Decades before accepting travel from real estate developer Harlan Crow, the Supreme Court justice received a Super Bowl ring from Dallas Cowboys owner Jerry Jones, according to reports.

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Supreme Court Justice Clarence Thomas, already under scrutiny for his undisclosed real estate deals with developer Harlan Crow, is attracting renewed attention for receiving a valuable piece of 1990s Super Bowl memorabilia from Dallas Cowboys owner Jerry Jones.

The Arkansas oilman, NFL franchise owner and real estate developer is the second billionaire businessman with ties to real estate who has reportedly offered valuable gifts to Thomas — in this case, a coveted ring from the Cowboys 1993 Super Bowl victory.

The difference, according to a report in The Dallas Morning News, is that the Super Bowl ring was disclosed in Thomas’s 1994 ethics form, unlike some of the transactions with and gifts from Crow.

Since then, the ring has likely ballooned in value. Ken Goldwin of “King of Collectibles” fame told The News that Super Bowl rings provided to non-players typically sell for $20,000 to $25,000. But in this case — given Thomas’s unique profile — it could be worth more than $100,000, the memorabilia expert said.

But estimates in this world vary greatly, and another expert pegged the value of a typical 1993 Super Bowl ring anywhere from $5,000 to $25,000, based on previous auctions. It’s also unknown whether the gift was a ring of the type offered to players, or one that’s typically given to front-office personnel, which could affect the value.

“Of course, it’s hard to give a precise estimation without examining it,” Dallas-based sports auctions expert Chris Ivy told the newspaper. “But in the end, it’s ultimately worth whatever two people are willing to pay.”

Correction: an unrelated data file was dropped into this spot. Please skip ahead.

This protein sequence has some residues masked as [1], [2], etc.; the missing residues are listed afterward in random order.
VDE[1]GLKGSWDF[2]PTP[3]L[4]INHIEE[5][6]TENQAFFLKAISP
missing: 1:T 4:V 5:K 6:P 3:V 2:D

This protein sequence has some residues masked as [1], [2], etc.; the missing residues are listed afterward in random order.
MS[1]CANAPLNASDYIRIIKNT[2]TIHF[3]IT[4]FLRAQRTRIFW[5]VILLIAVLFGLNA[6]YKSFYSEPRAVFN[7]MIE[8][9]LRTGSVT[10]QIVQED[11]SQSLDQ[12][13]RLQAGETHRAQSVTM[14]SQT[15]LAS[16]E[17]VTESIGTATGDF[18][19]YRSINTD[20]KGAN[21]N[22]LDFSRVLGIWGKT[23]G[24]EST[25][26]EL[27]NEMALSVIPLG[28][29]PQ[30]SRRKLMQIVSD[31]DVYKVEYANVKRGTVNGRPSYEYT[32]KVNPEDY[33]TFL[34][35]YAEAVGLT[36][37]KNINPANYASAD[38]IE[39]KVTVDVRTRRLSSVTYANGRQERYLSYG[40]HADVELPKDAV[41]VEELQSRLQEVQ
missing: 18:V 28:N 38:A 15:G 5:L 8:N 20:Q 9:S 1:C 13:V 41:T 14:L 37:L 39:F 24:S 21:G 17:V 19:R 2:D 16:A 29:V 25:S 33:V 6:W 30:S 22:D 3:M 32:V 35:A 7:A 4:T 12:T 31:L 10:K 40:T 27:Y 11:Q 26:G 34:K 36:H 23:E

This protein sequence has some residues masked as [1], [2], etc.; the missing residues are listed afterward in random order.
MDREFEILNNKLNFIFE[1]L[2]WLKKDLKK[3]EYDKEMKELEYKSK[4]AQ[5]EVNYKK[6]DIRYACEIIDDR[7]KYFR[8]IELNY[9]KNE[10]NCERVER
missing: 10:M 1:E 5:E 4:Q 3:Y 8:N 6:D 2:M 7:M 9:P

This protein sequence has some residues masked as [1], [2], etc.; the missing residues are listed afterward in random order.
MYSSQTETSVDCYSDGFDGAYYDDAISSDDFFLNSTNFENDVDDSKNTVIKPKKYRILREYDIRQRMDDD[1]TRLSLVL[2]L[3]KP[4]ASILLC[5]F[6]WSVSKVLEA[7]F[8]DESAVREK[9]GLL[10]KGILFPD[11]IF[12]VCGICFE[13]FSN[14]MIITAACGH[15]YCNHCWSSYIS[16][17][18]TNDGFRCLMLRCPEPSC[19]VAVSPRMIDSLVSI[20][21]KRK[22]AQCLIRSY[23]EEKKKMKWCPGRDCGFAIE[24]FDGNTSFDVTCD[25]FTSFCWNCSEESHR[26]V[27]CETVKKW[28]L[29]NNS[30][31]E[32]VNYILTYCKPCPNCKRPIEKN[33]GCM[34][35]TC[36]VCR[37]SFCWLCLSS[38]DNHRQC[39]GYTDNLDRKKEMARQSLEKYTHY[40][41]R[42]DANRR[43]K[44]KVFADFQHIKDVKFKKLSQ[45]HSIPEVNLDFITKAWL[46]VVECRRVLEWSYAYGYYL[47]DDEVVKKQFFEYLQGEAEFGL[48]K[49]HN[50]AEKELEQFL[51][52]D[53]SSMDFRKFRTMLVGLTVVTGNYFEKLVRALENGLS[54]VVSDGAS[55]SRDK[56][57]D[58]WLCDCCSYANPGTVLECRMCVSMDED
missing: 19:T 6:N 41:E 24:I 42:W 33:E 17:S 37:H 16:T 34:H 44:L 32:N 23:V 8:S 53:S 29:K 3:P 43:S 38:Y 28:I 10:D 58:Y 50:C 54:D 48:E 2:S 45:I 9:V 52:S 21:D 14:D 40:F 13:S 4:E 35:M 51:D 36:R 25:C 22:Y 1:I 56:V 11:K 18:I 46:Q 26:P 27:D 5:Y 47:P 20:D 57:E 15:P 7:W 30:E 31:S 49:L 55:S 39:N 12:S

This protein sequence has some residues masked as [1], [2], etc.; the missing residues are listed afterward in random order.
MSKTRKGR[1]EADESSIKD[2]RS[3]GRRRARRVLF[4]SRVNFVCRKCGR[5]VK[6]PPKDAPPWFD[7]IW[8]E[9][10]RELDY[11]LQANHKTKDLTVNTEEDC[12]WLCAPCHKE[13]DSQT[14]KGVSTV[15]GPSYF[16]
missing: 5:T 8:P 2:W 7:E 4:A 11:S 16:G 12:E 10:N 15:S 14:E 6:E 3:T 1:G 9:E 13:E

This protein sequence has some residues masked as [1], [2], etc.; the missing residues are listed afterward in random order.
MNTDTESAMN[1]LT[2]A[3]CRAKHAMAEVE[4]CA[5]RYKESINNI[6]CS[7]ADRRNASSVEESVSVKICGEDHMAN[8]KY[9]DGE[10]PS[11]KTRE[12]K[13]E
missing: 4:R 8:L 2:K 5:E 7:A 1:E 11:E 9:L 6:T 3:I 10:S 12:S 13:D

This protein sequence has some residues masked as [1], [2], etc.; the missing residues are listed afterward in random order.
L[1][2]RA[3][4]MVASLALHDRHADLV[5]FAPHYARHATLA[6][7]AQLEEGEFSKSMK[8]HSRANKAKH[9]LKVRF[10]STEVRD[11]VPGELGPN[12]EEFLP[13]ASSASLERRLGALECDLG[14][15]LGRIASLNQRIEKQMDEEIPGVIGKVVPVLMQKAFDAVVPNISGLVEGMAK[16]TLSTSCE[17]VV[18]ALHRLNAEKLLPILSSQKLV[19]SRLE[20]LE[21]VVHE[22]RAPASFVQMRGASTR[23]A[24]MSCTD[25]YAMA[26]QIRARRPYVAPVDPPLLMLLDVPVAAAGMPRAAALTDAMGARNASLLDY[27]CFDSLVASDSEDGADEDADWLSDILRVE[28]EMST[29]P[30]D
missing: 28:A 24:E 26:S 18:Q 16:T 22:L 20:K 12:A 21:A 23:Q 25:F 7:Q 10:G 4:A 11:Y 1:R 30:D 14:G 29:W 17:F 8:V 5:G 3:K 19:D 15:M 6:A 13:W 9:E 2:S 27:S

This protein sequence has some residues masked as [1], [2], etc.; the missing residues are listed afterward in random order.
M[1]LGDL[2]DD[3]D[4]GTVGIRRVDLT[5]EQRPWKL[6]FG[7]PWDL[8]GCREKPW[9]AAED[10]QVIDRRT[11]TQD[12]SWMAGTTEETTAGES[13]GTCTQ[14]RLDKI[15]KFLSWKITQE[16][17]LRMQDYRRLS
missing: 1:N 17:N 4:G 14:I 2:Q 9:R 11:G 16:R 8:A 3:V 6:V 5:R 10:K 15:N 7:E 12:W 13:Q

The report documents examples of Dallas Cowboys Super Bowl rings that have sold for $55,000 and just under $90,000.

Jones is known to most as the oil wildcatter who struck it big enough to purchase the Cowboys for $140 million in 1989. But in recent years, he’s become more active with his real estate company Blue Star Land, which has scooped up properties and built commercial and mixed-use developments in the suburbs north of Dallas. These projects include the Cowboys headquarters project The Star in Frisco, which opened in 2016.

The gift, while disclosed publicly at the time by Thomas, highlights the nature of the access that business leaders can have to members of the nation’s highest court. And it serves as yet another example of an item of value that can be legally given to a Supreme Court justice.

In April, ProPublica detailed Crow’s purchase of three residential properties from Thomas in 2014. One of those properties included the home where Thomas’s mother still lives. The former CEO of Dallas-based real estate developer Crow Holdings later poured tens of thousands of dollars into improvements at the mother’s home in Savannah, Georgia.

Thomas did not disclose the $133,363 sale of the properties at the time, ProPublica reported. Justices and other officials are required by law to report real estate deals over $1,000, four ethics experts told the publication.

After the report came out, Thomas amended his filings to reflect the real estate transactions.

Email Daniel Houston

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